feb_article3A Will is a legal document that sets forth your wishes regarding the distribution of your assets and care of your minor children in the event of your death. If you don’t have a Will, then the State of Ohio will decide for you who inherits your estate. This is not what most people desire to happen.

The Top 5 reasons why you need a  Will are as follows:

  1. If you want to choose who you leave your estate to
  2. If you want to avoid certain fees and expenses upon death
  3. If you want to choose who controls the disbursement of your estate
  4. If you want to choose who will be the Guardian of your minor children
  5. If you want to protect your children from a prior marriage

Anyone 18 years of age, who is of sound mind and not under undue influence, may make a Will in Ohio. However, your wishes can only be carried out if they are known. Putting your will in the capable hands of an experienced probate attorney ensures that it will be available when it is needed. Whether you are interested in preparing a Will or need to amend an existing one, you can count on us to listen to your wishes and create an estate plan tailored to your specific situation. Contact probate attorney Amy L. Papesh at 1-800-ELK-OHIO.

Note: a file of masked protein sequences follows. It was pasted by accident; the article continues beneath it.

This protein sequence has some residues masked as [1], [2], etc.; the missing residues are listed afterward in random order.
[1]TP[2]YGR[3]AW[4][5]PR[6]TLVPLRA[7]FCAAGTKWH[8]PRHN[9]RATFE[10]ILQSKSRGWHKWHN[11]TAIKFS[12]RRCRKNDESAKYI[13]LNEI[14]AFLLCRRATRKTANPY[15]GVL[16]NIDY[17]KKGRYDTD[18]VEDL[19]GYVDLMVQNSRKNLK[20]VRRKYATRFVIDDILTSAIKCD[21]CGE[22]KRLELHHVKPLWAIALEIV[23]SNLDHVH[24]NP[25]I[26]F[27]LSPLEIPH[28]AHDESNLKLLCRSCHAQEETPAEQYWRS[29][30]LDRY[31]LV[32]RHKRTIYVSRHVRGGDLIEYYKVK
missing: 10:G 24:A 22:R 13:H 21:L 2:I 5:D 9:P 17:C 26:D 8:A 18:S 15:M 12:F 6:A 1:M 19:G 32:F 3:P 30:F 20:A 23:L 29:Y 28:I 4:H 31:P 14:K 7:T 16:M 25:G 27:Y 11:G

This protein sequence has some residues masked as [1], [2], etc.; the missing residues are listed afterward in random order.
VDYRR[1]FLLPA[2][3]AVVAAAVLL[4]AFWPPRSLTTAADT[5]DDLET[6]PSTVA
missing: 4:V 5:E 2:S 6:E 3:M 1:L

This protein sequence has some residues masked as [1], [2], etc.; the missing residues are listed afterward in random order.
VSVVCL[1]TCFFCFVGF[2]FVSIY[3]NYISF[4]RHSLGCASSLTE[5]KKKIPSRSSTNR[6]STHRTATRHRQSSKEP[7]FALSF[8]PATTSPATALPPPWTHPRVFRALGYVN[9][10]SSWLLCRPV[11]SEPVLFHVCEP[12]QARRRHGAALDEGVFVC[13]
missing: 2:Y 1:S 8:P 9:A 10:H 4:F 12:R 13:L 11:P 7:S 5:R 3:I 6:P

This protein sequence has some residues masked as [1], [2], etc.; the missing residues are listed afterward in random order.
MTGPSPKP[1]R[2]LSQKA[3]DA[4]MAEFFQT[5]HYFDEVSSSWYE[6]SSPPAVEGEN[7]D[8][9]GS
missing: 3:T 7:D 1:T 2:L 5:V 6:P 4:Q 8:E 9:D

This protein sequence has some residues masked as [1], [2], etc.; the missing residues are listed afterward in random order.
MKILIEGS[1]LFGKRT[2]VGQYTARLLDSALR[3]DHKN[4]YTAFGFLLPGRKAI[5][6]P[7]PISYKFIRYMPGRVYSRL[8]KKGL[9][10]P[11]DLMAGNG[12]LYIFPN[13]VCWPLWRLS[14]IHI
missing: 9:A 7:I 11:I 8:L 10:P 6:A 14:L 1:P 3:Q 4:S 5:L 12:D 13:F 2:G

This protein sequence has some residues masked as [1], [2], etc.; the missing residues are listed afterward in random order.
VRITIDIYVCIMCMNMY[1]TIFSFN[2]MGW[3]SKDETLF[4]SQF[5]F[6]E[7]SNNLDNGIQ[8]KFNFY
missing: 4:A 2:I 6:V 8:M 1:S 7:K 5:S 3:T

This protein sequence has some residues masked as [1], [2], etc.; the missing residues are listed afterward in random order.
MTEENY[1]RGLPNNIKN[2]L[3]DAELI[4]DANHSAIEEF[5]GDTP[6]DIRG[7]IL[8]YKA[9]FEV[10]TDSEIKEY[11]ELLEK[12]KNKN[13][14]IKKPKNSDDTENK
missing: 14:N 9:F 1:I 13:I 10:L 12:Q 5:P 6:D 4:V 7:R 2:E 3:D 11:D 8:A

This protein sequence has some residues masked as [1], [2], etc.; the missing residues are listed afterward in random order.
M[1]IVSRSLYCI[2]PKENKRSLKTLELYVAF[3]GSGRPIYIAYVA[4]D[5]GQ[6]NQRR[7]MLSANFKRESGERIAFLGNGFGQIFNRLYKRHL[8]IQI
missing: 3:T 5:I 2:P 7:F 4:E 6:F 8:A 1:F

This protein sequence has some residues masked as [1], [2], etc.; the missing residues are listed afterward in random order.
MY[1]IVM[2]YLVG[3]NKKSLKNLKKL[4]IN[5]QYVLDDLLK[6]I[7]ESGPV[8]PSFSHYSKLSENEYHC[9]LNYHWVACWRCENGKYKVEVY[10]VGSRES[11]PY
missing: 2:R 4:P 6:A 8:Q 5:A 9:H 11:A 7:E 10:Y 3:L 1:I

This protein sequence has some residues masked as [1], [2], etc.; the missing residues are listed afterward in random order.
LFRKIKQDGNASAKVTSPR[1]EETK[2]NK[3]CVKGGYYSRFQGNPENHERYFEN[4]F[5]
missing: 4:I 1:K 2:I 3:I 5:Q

Give your family peace of mind with a living will

may_article2Experts estimate that only 40 percent of Americans have a living will. Last month, we asked our readers if they had a living will, and their responses fell within that estimate – at 43 percent.

A living will is a very powerful and important document that will help make sure your wishes are followed if you become incapacitated, and it can also help your family members who will be faced with some very serious decisions.

What is a living will?

A living will is a legal document that you can use to make your wishes known regarding life prolonging medical treatments. You may also hear them referred to as an advance directive, health care directive, or a physician’s directive.

A living will should not be confused with a living trust, which is a mechanism for holding and distributing your assets to avoid probate.

Generally, a living will describes certain life-prolonging treatments. You indicate which treatments you do or do not want applied in the event you either suffer from a terminal illness or are in a permanent vegetative state.

Why do you need a living will?